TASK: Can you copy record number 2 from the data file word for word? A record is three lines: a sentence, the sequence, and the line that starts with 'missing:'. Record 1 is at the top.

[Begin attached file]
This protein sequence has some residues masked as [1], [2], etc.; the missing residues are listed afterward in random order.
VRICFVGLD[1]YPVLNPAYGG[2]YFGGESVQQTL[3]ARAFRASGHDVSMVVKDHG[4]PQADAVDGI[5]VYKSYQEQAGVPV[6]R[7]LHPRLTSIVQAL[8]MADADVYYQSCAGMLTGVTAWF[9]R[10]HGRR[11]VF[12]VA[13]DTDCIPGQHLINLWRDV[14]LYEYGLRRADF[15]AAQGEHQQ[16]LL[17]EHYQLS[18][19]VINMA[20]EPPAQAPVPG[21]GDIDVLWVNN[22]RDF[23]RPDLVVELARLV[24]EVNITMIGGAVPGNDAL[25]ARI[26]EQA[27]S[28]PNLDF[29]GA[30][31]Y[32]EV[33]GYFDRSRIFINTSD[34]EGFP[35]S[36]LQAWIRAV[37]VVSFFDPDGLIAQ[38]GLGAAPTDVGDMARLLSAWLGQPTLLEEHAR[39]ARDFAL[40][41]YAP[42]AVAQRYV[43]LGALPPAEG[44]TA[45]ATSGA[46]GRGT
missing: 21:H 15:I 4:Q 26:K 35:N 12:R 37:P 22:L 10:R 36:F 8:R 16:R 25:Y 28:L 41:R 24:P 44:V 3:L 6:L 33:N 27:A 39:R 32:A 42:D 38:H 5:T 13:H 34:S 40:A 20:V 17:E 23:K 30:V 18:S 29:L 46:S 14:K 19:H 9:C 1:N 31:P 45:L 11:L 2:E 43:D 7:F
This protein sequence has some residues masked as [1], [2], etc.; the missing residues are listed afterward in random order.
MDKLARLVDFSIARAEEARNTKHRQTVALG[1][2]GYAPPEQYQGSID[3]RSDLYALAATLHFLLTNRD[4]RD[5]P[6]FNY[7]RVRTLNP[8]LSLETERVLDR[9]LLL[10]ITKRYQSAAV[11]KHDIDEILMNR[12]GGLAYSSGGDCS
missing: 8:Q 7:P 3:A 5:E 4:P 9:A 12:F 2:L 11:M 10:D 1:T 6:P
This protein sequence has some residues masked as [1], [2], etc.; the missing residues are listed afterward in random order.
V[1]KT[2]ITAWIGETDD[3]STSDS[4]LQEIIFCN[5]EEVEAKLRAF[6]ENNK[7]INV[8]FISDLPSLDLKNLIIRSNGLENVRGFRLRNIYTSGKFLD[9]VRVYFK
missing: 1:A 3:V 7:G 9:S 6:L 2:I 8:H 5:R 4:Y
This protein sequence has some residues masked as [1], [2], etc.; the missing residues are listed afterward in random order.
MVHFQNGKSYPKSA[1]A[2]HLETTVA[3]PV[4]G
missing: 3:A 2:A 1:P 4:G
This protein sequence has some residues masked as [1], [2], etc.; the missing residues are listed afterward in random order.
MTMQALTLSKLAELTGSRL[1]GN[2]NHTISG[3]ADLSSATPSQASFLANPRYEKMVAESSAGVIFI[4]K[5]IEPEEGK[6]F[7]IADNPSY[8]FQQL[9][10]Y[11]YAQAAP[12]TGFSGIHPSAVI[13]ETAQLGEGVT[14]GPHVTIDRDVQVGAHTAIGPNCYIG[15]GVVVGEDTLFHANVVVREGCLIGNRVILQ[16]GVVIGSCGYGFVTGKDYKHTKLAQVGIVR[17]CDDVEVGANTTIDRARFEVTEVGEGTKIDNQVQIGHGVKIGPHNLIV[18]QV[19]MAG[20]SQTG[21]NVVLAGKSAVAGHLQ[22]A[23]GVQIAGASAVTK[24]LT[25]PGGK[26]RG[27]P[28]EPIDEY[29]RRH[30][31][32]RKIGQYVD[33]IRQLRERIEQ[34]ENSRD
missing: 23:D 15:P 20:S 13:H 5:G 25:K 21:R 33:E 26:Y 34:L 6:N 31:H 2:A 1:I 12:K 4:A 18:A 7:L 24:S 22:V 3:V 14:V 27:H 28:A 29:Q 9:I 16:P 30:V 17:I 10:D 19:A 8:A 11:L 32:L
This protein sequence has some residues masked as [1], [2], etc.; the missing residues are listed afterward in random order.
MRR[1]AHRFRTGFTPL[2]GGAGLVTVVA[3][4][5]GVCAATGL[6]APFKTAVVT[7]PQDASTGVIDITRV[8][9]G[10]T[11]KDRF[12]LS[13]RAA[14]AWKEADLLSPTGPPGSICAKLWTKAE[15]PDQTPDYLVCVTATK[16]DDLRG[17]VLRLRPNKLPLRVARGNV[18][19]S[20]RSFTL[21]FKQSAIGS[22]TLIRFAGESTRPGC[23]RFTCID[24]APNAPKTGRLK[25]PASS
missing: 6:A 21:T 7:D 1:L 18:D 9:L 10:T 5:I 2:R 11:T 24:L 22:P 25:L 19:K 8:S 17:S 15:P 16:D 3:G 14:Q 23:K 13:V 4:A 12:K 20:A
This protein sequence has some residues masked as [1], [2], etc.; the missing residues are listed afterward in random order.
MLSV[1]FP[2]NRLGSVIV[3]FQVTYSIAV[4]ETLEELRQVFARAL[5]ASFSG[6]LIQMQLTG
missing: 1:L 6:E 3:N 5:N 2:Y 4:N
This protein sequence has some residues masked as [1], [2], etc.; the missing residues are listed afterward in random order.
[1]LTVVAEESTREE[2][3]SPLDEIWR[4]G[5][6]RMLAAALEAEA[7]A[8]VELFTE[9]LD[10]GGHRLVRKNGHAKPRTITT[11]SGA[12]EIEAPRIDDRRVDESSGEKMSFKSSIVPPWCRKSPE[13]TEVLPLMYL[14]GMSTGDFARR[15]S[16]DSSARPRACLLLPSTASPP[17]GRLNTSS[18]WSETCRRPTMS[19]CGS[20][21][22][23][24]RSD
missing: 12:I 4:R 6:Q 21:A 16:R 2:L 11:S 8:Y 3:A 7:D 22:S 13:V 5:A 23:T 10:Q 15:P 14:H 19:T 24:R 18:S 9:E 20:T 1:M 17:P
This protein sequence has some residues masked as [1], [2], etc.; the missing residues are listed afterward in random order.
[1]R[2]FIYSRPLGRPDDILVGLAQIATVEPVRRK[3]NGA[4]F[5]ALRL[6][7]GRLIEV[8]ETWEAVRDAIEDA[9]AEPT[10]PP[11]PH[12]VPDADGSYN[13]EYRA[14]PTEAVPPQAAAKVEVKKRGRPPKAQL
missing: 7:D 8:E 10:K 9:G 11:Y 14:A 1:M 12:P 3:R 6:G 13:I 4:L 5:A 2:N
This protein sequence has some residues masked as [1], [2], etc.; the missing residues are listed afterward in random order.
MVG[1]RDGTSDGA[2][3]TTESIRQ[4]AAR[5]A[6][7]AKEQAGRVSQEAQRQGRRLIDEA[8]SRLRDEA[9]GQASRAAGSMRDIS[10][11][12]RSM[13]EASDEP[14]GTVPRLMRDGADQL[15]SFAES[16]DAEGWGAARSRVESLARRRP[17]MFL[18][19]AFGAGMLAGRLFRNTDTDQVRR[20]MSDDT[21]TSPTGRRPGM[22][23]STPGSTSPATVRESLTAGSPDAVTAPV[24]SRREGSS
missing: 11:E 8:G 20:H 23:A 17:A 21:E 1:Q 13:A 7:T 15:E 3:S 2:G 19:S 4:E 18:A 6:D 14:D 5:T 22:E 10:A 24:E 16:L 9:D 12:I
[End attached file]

This protein sequence has some residues masked as [1], [2], etc.; the missing residues are listed afterward in random order.
MDKLARLVDFSIARAEEARNTKHRQTVALG[1][2]GYAPPEQYQGSID[3]RSDLYALAATLHFLLTNRD[4]RD[5]P[6]FNY[7]RVRTLNP[8]LSLETERVLDR[9]LLL[10]ITKRYQSAAV[11]KHDIDEILMNR[12]GGLAYSSGGDCS
missing: 8:Q 7:P 3:A 5:E 4:P 9:A 12:F 2:L 11:M 10:D 1:T 6:P